Veritas can provide yourself or your company with professional subtitling services to meet all of your personal or company needs.
Veritas – defining subtitling
Subtitling is used to translate dialogue from a foreign language to the native language of the audience. It is the quickest and the cheapest method of translating content, and allows viewers to hear the original dialogue and voices of the actors. Translation in the form of subtitling is often very different to the translation of written text. Usually, when a film or a television programme is subtitled, the subtitler watches the picture and listens to the audio sentence by sentence. There are two primary types of subtitling – realtime subtitling and offline subtitling.
Realtime translation subtitling, usually involving simultaneous interpreter listening to the dialog quickly translating, while a stenographer types, is rare. The unavoidable delay, typing errors, lack of editing, and high costs regard very little need for translation subtitling. Allowing the interpreter to directly speak to the viewers is usually both cheaper and quicker. However, the translation is not accessible to people who are deaf and hard of hearing.
Some subtitlers purposely provide edited subtitles or captions to match the needs of their audience, for learners of the spoken dialog as a second or foreign language, visual learners, beginning readers who are deaf or hard-of-hearing and for people with learning and/or mental disabilities.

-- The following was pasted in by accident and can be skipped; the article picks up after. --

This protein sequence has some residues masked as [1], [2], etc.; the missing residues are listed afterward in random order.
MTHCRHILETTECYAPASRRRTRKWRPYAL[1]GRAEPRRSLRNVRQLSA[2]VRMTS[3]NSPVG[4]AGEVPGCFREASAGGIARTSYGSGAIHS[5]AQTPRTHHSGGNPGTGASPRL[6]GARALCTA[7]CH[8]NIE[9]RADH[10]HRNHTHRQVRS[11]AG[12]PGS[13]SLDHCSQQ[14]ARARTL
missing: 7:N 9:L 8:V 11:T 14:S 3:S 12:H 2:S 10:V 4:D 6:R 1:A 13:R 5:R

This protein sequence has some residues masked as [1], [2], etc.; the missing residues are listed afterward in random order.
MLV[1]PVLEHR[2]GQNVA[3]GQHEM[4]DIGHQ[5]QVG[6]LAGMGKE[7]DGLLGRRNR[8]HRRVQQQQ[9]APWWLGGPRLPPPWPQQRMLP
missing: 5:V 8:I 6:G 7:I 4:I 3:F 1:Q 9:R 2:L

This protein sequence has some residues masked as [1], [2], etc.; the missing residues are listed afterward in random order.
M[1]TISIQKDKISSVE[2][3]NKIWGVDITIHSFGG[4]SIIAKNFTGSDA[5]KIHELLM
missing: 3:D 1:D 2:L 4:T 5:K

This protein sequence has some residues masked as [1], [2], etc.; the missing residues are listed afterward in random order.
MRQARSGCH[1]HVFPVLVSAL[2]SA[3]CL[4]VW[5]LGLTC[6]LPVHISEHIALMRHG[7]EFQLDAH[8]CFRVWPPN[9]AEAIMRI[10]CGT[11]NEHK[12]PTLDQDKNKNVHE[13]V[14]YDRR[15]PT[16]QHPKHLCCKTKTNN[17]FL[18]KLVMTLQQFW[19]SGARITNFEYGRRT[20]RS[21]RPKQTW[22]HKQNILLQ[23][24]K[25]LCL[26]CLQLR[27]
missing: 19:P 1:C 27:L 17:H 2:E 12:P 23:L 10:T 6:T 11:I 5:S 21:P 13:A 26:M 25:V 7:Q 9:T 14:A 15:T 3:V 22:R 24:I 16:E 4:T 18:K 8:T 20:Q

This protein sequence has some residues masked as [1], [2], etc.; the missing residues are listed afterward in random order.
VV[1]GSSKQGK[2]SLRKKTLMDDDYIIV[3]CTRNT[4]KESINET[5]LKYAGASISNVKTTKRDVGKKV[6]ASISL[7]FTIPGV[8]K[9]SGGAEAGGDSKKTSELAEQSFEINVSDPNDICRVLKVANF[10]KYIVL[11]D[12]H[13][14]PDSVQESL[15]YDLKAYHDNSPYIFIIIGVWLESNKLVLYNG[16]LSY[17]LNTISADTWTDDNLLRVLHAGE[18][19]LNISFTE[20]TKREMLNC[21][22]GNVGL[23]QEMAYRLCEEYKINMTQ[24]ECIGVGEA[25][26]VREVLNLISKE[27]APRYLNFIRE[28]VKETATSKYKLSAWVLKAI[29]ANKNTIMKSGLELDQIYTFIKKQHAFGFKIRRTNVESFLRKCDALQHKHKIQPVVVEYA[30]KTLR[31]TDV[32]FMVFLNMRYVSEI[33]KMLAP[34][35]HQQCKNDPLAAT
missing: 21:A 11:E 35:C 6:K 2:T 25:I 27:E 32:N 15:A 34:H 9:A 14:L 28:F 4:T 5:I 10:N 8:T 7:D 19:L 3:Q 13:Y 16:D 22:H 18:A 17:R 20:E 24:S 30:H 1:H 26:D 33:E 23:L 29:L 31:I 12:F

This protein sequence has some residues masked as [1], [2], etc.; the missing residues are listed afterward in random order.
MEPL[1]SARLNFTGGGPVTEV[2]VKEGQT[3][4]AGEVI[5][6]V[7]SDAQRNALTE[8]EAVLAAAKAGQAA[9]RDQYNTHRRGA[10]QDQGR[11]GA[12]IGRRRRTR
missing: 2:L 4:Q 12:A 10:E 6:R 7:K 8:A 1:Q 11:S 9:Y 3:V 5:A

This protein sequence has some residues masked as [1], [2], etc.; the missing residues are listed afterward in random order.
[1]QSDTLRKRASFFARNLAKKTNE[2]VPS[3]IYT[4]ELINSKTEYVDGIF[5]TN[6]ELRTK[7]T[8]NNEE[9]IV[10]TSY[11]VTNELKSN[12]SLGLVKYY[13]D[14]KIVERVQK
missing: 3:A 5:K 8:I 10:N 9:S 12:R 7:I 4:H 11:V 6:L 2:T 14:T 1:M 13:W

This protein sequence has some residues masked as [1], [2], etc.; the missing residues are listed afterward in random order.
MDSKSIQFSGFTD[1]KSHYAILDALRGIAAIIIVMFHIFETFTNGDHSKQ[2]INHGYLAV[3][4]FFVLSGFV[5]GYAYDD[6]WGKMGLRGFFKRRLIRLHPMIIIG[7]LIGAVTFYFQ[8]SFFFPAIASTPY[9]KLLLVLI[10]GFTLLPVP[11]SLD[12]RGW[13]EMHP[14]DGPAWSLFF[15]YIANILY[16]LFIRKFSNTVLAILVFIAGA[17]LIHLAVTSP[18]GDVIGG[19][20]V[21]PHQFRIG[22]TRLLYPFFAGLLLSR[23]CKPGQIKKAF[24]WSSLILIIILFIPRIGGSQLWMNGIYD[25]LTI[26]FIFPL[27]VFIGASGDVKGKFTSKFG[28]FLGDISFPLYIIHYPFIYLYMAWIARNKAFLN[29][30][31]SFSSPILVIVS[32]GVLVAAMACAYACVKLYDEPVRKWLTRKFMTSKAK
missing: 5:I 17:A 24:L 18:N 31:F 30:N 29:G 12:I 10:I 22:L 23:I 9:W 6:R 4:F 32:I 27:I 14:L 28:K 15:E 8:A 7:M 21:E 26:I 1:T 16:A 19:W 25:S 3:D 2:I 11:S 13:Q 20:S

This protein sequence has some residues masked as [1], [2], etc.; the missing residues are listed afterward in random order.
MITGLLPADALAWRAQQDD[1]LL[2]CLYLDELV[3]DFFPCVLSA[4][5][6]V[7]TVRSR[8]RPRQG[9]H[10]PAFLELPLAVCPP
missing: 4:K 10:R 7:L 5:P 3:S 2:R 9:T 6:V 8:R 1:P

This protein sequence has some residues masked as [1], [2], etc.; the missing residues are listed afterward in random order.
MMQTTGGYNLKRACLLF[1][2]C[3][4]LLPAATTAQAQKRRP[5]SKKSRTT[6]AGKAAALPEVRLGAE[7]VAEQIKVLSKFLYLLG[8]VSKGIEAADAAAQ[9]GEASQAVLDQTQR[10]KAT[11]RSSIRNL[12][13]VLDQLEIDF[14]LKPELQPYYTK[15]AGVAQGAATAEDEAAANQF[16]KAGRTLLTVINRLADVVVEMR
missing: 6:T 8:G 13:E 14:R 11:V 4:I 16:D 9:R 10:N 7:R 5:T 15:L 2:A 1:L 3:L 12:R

Veritas – explaining subtitling; meaning, purpose and form
- The subtitler may or may not have access to a written transcript of the dialogue.
- In commercial subtitles, for example, the subtitler often interprets what is meant, rather than translating how it is said – meaning being much more important than form.
- The audience does not always appreciate this, and it can be frustrating to those who know some of the spoken language, because spoken language may contain verbal padding or culturally implied meanings, and confusing words, if not adapted in the written subtitles.
- The subtitler does this when the dialogue must be cut down in order to achieve an easy reading speed – purpose this time is more important than form.
- In fansubs in particular, the subtitler may translate both form and meaning.
- The subtitler may also choose to display a note, or series of notes in the subtitles. They are often put in parentheses, or even as a completely separate block of on-screen text.
Display notes provide the subtitler with the ability to preserve the form, and also to achieve an acceptable reading speed. By having the note on the screen, even after the character has finished speaking, form is preserved and it allows for a greater level of understanding for the viewer. If we look at Japanese, you will find that the language has many first-person pronouns, and as a result using one rather than another can imply a varying degree of politeness and courtesy depending on their use in different contexts. In order to alleviate this problem when translating from a language such as Japanese to English, the subtitling expert may manipulate the sentence, adding appropriate words and/or using notes where required.